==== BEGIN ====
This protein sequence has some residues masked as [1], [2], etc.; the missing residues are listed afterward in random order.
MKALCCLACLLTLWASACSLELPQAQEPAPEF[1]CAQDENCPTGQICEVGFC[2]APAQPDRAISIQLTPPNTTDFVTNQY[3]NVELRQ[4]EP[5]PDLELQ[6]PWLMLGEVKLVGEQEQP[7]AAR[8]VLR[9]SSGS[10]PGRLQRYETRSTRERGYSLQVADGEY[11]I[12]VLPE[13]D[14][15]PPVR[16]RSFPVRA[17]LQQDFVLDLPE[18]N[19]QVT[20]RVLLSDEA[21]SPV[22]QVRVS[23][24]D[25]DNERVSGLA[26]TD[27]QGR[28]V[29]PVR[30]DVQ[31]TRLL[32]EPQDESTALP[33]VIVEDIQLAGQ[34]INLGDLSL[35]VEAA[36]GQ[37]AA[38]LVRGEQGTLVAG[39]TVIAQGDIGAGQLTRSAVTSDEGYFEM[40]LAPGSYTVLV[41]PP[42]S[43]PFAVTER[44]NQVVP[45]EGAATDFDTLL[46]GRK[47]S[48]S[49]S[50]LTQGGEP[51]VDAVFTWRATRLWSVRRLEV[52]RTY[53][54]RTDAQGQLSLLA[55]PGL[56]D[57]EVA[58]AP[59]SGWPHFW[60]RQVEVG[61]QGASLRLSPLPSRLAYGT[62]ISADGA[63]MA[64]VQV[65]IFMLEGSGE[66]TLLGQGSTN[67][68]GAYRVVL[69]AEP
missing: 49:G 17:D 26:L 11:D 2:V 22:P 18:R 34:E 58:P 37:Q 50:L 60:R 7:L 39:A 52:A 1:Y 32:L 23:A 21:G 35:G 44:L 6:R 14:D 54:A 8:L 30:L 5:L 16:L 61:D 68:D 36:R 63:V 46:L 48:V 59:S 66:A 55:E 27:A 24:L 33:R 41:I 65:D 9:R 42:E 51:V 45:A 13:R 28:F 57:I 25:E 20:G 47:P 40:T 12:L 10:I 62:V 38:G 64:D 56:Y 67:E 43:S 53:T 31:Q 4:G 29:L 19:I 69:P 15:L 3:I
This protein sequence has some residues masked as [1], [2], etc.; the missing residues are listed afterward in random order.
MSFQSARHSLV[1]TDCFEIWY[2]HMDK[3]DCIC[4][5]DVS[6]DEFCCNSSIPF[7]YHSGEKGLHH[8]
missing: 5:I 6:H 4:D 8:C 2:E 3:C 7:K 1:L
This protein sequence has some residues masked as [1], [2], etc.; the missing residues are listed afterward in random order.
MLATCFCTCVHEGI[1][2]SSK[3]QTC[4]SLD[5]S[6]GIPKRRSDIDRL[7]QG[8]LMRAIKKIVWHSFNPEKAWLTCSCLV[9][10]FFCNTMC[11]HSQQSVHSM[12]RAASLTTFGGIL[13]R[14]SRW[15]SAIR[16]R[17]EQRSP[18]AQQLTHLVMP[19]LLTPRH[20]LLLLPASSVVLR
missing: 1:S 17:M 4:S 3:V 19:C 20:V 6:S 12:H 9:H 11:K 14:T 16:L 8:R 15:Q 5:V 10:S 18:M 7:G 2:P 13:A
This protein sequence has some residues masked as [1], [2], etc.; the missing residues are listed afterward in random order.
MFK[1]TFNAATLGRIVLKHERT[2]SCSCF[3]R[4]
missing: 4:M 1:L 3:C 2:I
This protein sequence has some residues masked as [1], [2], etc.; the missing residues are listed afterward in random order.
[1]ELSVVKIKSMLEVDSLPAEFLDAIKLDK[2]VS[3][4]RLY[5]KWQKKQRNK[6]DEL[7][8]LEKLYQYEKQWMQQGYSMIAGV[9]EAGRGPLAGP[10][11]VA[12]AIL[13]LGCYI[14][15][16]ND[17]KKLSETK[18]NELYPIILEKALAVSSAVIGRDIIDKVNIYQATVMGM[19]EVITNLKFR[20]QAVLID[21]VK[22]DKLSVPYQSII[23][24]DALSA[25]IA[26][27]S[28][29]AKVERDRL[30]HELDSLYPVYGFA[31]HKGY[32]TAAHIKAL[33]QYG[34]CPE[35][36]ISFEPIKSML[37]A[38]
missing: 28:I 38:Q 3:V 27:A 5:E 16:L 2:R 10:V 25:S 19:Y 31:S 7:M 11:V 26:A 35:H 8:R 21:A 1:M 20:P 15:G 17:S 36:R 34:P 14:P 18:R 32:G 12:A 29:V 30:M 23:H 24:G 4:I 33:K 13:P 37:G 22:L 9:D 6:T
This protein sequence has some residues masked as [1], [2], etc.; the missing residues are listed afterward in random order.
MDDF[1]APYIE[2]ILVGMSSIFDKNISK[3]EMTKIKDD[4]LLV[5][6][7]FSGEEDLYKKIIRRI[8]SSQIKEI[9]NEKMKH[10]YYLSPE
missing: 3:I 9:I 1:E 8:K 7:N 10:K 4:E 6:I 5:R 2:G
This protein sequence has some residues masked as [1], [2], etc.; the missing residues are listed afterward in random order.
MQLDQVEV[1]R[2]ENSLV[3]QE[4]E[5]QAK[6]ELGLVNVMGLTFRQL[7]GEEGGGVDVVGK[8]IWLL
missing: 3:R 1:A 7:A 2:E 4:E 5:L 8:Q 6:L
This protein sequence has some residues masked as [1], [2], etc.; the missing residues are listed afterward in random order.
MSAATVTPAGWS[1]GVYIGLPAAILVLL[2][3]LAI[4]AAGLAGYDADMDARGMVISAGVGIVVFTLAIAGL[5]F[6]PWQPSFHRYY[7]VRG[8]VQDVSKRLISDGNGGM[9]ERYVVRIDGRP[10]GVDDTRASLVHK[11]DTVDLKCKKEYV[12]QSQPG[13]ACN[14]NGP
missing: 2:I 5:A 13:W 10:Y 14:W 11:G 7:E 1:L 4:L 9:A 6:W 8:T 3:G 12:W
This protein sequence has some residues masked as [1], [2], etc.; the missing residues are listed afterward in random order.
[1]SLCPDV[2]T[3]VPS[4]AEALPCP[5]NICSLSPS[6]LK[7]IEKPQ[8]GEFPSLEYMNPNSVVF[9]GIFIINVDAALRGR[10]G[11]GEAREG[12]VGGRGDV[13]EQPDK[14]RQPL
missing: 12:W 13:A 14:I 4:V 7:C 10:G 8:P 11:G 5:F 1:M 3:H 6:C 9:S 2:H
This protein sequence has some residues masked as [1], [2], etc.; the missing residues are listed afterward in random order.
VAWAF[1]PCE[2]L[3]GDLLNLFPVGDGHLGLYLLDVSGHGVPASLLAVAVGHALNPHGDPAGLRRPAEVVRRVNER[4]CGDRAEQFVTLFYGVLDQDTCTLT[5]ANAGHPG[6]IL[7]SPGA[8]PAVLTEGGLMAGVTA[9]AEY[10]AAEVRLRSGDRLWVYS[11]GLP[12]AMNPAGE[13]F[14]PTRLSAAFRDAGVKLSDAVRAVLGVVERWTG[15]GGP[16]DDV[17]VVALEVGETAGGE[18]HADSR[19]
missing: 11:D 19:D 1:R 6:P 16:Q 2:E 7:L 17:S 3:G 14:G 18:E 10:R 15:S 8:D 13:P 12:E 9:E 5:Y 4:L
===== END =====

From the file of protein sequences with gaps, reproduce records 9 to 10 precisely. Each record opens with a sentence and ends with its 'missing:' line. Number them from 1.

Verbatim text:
This protein sequence has some residues masked as [1], [2], etc.; the missing residues are listed afterward in random order.
[1]SLCPDV[2]T[3]VPS[4]AEALPCP[5]NICSLSPS[6]LK[7]IEKPQ[8]GEFPSLEYMNPNSVVF[9]GIFIINVDAALRGR[10]G[11]GEAREG[12]VGGRGDV[13]EQPDK[14]RQPL
missing: 12:W 13:A 14:I 4:V 7:C 10:G 8:P 11:G 5:F 1:M 3:H 6:C 9:S 2:H
This protein sequence has some residues masked as [1], [2], etc.; the missing residues are listed afterward in random order.
VAWAF[1]PCE[2]L[3]GDLLNLFPVGDGHLGLYLLDVSGHGVPASLLAVAVGHALNPHGDPAGLRRPAEVVRRVNER[4]CGDRAEQFVTLFYGVLDQDTCTLT[5]ANAGHPG[6]IL[7]SPGA[8]PAVLTEGGLMAGVTA[9]AEY[10]AAEVRLRSGDRLWVYS[11]GLP[12]AMNPAGE[13]F[14]PTRLSAAFRDAGVKLSDAVRAVLGVVERWTG[15]GGP[16]DDV[17]VVALEVGETAGGE[18]HADSR[19]
missing: 11:D 19:D 1:R 6:P 16:Q 2:E 7:L 17:S 3:G 14:G 18:E 10:R 15:S 8:D 13:P 12:E 9:E 5:Y 4:L